Born in Maine in 1756 (or 1755, in some sources), Edward Nason trained as an apprentice with a blacksmith in Saco. At about age 19, he enlisted in the army. Nason was at the siege of Boston, participated in the attack on Quebec, and fought at Ticonderoga and Saratoga before completing his service at the end of 1777. A few years later he married, started a family, and worked with members of his family. By 1816, an announcement of a destructive fire noted that Nason had owned a grist mill, a blacksmith’s shop, and a fulling mill in an area called “Nason’s Mills” at Arundel, Maine. Genealogical records and newspaper notices provide clues about Nason’s long life—he died in 1847 at over 90 years of age—but an object in the collection of the Scottish Rite Masonic Museum & Library offers hints at how he identified himself.
This creamware pitcher, made in England and decorated with transfer prints, was personalized with the owner’s name, “Edward Nason,” painted within an ornamental cartouche under the spout. Each side of the pitcher bears a transfer print. One print was designed particularly for the American market. It features at its center a wish for the new nation that Nason had fought to establish in his youth: “Peace, Plenty, and Independence.” Symbols in this print support the patriotic sentiment. One of the largest is an eagle, standing on a cannon, with an American flag and many martial objects behind it. On either side of the text at the center, female figures dressed in classical robes carry fruit-filled cornucopia representing the idea of plenty.
The other side of the vessel features a heraldry-inspired image, “The Blacksmiths Arms.” It also bears the motto “By Hammer and Hand All Arts Do Stand.” Above this motto panoplies of armor and weapons flank a shield which displays three blacksmith’s hammers. The text and images are an interpretation of the arms of The Worshipful Company of Blacksmiths, a trade guild which had been established in London in the 1500s. By the time this pitcher was made, the group no longer regulated the blacksmithing trade. Nason could not have had any formal association with this group, but this image may have resonated with him as a representation of his occupation. Though Nason earned his living from different ventures over the years, he was known by the trade that he had learned as a teenager—he was, for example, identified as a blacksmith on deeds for land transactions he was involved in from 1779 through 1821.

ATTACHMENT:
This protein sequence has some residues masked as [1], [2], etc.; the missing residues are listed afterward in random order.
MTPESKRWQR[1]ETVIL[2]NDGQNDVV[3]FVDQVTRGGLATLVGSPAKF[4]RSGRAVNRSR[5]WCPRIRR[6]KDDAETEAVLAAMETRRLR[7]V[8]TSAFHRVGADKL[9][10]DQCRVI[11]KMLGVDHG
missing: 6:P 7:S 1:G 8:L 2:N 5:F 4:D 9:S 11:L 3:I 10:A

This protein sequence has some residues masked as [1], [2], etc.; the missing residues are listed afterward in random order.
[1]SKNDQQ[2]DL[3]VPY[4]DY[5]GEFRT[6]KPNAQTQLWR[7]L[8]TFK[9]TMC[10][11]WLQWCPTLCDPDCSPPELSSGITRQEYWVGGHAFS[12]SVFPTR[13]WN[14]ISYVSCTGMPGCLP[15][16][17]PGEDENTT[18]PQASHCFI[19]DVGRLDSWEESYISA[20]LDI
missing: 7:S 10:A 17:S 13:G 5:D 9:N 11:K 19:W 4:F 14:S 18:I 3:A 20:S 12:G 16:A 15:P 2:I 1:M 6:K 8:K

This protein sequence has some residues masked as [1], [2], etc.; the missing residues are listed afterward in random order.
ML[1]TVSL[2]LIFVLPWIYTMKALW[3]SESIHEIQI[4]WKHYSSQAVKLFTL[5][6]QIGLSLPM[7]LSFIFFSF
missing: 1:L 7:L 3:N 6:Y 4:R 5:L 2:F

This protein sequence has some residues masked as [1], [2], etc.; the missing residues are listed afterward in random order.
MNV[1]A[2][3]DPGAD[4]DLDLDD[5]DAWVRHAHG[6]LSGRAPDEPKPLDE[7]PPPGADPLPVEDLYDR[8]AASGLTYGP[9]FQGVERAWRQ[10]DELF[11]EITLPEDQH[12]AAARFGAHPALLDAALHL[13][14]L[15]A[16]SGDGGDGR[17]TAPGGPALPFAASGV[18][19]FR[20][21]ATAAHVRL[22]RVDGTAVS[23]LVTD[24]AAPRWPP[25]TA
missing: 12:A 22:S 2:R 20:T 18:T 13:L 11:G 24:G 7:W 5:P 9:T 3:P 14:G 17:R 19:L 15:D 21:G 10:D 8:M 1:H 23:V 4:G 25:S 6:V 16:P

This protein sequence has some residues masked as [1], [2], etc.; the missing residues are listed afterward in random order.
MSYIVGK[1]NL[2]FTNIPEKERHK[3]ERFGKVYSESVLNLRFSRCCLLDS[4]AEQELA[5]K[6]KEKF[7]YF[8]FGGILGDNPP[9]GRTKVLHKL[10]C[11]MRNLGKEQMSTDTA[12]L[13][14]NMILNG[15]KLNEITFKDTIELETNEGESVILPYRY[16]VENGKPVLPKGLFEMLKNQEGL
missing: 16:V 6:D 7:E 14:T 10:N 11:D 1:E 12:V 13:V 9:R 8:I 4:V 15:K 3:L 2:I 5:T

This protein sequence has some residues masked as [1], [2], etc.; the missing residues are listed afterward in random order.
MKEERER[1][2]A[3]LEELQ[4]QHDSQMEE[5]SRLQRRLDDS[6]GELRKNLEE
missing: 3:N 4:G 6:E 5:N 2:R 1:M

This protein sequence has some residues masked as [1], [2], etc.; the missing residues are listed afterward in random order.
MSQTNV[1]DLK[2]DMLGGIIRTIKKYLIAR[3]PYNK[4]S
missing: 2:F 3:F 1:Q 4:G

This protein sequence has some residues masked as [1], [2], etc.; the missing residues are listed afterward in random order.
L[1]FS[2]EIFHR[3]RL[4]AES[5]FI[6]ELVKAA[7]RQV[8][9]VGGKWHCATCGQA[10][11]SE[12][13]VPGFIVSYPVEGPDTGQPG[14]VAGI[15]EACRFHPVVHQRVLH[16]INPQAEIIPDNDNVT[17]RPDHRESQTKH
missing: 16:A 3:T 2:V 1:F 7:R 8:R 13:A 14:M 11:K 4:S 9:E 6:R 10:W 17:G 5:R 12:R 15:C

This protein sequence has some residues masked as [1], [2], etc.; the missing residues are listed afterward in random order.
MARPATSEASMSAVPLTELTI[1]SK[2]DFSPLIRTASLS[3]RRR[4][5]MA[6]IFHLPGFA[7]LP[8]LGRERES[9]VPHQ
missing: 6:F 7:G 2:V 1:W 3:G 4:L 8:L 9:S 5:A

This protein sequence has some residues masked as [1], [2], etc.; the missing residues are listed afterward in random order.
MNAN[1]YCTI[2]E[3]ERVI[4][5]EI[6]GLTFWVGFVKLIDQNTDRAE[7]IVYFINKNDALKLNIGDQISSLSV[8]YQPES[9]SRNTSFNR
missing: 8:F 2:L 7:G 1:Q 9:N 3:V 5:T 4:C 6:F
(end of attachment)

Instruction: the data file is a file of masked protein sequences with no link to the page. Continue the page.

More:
If Nason received this pitcher as a gift or if he commissioned it himself is not known. Nor is it known if this object commemorated a particular milestone or event. Regardless, whomever ordered or selected this pitcher decorated with these particular images made a choice that connected aspects of Nason’s life, his time as a soldier and his identification as a blacksmith.
Pitcher Owned by Edward Nason, 1800-1820. England. Special Acquisitions Fund, 85.36.2. Photographs by David Bohl.
“Fires,” Columbian Centinel (Boston, MA), 4/3/1816, page 4.
Robert Teitelman, Patricia A. Halfpenny, Ronald W. Fuchs II, Success to America: Creamware for the American Market (Woodbridge, Suffolk, UK: Antiques Collectors’ Club, 2010), 224-225, 271.